In US 'information war,' is social media the new 'Uncle Sam' poster?

A bipartisan group of lawmakers is calling for the formation of a committee to consider creation of a new office to counter online propaganda from Russia and China.

Ng Han Guan/AP
Diagrams from a Harvard academic study finding the Chinese government posts about 488 million social media posts a year to influence opinions about the country are displayed on a computer screen in Beijing in May. A group of US lawmakers are calling for a new committee to counter online propaganda from Russia and China.

A group of US lawmakers is upping the stakes in what some are calling an "information war" against overseas propaganda from Russia and China, a battle that is increasingly being waged online, via dueling social media posts.

The lawmakers are calling for the federal government to set up a committee of senior officials, spending $20 million over 10 years to counter what they say are misleading portrayals of world events that damage how citizens view the United States.

The effort particularly focuses on Russia, where "President [Vladimir] Putin's complete domination of media in Russia, strict messaging and obfuscated campaigns in neighboring countries all serve to change public perception and ultimately the facts on the ground," Rep. Ted Lieu (D) of California, who is leading the effort, told McClatchy.

The conflict isn't really new. But where a war of words once played out in the pages of Russia's Pravda, Uncle Sam recruiting posters, or on the radio, it now increasingly rages online.

After NATO revealed this week that it would expand its presence in countries that were part of the former Soviet Union, the Russian Ministry of Defense took to social media to dismiss the move.

"This statement by the NATO Secretary General is a kind of final aria of a Russophobian play for taxpayers of the NATO member states, who are to open their wallets wide for fighting against imaginary Russian military threat," the ministry said on Facebook.

Previously, the US government has explored similar efforts to combat Islamic extremism. In February, Justice Department officials met with executives from Google, Facebook, and Twitter to talk about creating campaigns to disrupt recruiting efforts by the Islamic State online.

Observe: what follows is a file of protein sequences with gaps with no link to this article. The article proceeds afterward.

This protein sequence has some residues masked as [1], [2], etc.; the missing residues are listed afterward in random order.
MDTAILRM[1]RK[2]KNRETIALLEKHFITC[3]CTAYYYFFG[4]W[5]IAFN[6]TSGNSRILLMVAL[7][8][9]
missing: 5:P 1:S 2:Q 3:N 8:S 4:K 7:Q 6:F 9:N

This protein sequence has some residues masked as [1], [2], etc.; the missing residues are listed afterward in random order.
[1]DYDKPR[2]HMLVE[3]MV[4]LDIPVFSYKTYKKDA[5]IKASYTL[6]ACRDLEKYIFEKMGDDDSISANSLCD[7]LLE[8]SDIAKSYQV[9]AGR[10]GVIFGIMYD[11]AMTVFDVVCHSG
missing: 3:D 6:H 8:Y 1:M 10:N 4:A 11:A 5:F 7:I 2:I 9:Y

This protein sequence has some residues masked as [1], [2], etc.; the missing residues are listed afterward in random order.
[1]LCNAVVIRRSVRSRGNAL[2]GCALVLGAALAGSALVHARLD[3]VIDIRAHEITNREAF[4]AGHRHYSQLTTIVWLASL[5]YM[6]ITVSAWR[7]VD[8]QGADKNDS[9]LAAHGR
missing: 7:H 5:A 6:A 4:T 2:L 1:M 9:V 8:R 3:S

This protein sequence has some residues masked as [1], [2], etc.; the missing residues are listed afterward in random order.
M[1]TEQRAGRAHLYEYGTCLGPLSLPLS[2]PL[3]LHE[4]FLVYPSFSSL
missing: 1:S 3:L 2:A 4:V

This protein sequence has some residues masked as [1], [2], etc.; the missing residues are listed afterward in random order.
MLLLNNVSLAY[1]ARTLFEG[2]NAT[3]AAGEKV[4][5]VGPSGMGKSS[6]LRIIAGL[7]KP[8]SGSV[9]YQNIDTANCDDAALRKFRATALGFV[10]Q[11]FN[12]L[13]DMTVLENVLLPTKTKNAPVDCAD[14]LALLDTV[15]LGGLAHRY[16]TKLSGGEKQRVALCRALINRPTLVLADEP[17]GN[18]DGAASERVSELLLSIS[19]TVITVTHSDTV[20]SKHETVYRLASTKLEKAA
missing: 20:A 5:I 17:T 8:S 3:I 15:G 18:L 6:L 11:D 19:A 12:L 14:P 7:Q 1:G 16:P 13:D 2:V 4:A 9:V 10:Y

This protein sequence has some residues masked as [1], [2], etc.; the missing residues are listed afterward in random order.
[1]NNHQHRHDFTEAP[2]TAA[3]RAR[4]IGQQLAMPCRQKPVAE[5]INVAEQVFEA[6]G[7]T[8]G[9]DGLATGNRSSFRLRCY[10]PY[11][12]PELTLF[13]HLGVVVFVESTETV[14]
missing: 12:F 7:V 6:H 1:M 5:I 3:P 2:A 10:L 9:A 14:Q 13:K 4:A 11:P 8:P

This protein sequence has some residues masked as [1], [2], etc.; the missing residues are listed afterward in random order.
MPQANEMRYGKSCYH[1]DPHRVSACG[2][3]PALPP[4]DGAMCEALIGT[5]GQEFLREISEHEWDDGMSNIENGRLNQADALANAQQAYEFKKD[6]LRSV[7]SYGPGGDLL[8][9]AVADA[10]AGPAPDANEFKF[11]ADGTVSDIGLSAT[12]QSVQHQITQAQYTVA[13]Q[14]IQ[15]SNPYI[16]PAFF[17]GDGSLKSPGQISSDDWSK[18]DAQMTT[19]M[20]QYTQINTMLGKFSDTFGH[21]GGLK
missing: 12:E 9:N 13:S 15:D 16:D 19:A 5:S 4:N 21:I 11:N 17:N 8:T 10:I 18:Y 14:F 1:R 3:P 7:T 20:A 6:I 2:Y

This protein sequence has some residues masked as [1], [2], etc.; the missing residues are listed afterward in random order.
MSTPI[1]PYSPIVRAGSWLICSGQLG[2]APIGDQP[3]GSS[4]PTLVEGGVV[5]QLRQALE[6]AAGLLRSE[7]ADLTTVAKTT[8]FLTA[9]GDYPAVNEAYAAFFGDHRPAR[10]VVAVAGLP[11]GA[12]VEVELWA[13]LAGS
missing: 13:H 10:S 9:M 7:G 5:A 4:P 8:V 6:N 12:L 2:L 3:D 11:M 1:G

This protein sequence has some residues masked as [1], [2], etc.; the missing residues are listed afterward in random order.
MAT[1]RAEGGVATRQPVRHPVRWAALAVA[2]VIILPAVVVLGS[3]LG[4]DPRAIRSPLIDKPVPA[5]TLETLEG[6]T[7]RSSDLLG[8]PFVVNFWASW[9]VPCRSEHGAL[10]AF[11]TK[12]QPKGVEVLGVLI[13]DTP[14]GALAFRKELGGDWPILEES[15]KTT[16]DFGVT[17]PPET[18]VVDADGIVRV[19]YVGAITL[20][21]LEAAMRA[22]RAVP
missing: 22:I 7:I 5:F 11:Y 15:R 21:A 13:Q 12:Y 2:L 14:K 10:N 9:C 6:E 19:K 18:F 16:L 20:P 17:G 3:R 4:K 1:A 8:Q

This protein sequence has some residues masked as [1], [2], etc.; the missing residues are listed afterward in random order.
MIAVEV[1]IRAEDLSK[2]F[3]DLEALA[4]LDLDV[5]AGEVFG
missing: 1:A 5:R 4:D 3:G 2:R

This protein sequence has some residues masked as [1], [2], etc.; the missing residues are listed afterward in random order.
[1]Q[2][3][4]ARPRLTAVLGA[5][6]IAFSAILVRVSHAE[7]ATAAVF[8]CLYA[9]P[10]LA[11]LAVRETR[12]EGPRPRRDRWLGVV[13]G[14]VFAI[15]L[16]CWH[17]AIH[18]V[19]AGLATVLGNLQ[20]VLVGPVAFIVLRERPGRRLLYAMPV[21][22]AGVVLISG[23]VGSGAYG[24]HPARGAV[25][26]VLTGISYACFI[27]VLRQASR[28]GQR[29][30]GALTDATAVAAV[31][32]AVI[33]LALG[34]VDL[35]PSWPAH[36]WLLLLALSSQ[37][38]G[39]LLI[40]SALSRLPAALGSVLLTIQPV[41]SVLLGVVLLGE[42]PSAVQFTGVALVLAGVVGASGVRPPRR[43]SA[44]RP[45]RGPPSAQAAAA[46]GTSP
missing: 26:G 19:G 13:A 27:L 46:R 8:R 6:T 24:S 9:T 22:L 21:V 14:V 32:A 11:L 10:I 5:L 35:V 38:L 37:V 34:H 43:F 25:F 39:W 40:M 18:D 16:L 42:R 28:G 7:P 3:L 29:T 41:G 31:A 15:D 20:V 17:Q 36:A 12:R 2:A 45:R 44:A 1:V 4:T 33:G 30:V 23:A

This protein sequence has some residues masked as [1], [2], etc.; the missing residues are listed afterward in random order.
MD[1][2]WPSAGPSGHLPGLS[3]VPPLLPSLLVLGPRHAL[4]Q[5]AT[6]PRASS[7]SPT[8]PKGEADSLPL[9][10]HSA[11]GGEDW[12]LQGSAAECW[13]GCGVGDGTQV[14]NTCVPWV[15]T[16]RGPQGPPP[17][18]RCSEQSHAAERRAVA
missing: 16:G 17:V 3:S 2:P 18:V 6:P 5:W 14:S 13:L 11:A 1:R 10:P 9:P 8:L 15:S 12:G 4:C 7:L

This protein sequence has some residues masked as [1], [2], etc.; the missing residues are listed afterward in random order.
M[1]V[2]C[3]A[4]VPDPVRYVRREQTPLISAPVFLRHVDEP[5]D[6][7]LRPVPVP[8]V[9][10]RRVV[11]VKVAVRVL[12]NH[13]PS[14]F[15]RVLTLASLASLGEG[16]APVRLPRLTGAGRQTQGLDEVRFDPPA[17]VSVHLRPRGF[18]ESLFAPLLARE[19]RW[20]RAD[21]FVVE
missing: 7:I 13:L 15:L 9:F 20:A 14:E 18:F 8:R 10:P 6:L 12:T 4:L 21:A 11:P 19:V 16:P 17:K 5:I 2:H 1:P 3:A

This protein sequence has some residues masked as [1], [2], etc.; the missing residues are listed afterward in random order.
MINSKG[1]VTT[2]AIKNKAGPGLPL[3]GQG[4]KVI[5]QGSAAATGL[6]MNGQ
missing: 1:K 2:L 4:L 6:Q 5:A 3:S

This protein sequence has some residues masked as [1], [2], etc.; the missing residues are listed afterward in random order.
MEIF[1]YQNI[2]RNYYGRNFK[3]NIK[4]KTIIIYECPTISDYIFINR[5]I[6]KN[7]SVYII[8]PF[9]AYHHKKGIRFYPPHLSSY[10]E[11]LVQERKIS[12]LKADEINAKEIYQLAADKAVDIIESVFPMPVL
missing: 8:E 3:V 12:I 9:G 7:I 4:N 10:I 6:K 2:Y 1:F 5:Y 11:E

The effort was seen as an attempt to move away from campaigns created directly by the government, toward more grassroots, "peer to peer," counter-narrative efforts, such as messages created by college students.

But some observers say that when it comes to Russia and its conflicts in Ukraine, such efforts are counterproductive.

"Fighting propaganda head-on with counter-propaganda is not just unrealistic, but also deeply flawed," Josh Machleder, now a senior media advisor at the US Agency for International Development, wrote in Foreign Policy last year.

"Rather than fighting Russia's media spin doctors with bombastic 'messaging' from the west or from [Kiev], we should concentrate instead on supporting excellent local journalism and furthering the distribution of objective news and information," he added.

The bipartisan group of lawmakers argues that a separate agency, which they are calling the Center for Information Analysis and Response, is necessary to respond to foreign propaganda.

"This stuff is all very important," Rep. Adam Kinzinger (R) of Illinois told McClatchy. "So it's not just an information thing, it's also about what we need to do as a country to win the war of ideas without shooting more. That's how we won the Cold War."

In Russia, some observers say that the specter of an "information war" with the US and other nations has also served to misinform the public on a range of issues, including the prevalence of HIV and AIDS.

The country recently released a report claiming that the West's real goal in discussing Russia's own HIV and AIDS challenges was "the implementation of the economic and political interests of US-led global structures, relying on an extensive network of international and quasi-NGOs," The Sydney Morning Herald reports.

That distracts from evidence that Russia's rate of HIV infection is on the rise, Anya Sarang, head of the Andrey Rylkov Foundation, a Russian NGO focusing on drug treatment, told the Herald.

"The Russian population is really psyched up now with this whole anti-Western ideology and discourse," she said. "People might take this seriously and think 'oh, HIV isn't a Russian problem – it's just a part of the information war.' "

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